The NYIT program in physical therapy is fully accredited through the Commission on Accreditation in Physical Therapy Education (CAPTE) of the American Physical Therapy Association (APTA) until 2016.
NYIT's physical therapy graduate program provides entry-level professional education. The program is a 3 + 3 model, allowing for three years of pre-professional courses and a three-year professional phase. The program will grant a Bachelor of Science degree in life sciences and a Doctor of Physical Therapy (DPT).
Students who already possess a bachelor's degree and the specific required prerequisites can apply directly to the professional phase of the program contingent on space availability. The physical therapy program is accredited by the Commission on Accreditation in Physical Therapy Education (CAPTE) of the American Physical Therapy Association.
Physical therapy promotes optimal human health and function through the application of scientific principles to prevent, identify, assess, correct, or alleviate acute or prolonged movement dysfunctions. Physical therapy encompasses areas of specialized competence and includes the development of new principles and applications to more effectively meet existing and emerging health needs. Other professional activities that serve the purpose of physical therapy are research, education, consultation, and administration.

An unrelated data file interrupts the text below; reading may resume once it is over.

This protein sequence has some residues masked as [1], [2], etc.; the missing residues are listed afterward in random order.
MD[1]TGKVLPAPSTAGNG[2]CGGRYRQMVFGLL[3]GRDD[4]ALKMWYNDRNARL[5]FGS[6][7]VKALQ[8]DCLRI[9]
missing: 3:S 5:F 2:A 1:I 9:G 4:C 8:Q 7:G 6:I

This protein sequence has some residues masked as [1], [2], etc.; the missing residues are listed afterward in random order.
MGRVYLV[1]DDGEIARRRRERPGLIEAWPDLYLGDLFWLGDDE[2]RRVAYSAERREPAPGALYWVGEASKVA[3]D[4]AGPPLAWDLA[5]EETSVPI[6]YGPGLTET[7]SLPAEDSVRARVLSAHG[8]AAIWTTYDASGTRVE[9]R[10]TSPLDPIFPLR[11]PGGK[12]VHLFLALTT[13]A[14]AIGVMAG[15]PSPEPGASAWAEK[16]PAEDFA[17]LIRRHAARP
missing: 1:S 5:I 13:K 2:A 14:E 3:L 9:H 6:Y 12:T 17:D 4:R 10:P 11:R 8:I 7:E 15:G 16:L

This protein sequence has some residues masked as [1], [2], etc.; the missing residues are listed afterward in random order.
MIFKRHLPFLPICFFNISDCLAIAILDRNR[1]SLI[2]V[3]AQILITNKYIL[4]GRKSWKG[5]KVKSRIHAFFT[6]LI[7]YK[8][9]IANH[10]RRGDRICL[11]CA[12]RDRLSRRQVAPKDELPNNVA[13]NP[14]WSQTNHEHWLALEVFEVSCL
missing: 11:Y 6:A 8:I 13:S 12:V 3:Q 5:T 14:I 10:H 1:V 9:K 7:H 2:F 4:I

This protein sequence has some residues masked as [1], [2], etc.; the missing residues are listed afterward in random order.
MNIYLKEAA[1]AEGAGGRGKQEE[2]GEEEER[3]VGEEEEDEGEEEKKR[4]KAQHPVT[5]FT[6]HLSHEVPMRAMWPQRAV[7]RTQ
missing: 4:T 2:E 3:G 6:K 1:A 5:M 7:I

The mission statement of the Department of Physical Therapy is in keeping with the mission of NYIT and the mission of the School of Health Professions, Behavioral, and Life Sciences is as follows:
To offer suitably qualified students a Physical Therapy program that prepares skilled, knowledgeable, adaptable, culturally sensitive, and technologically innovative clinicians, scientists, and researchers.
The mission statement of physical therapist professional education prepared by the American Physical Therapy Association (APTA) states:
The mission of physical therapist professional education is to graduate knowledgeable, self assured, adaptable, reflective, and service-oriented practitioners who, by virtue of critical thinking, lifelong learning, and ethical values, render independent judgments concerning patient or client needs; promote the health of the client; and enhance the professional, contextual, and collaborative foundations for practice. These practitioners contribute to society and the profession through practice, teaching administration, and the discovery and application of new knowledge about physical therapy.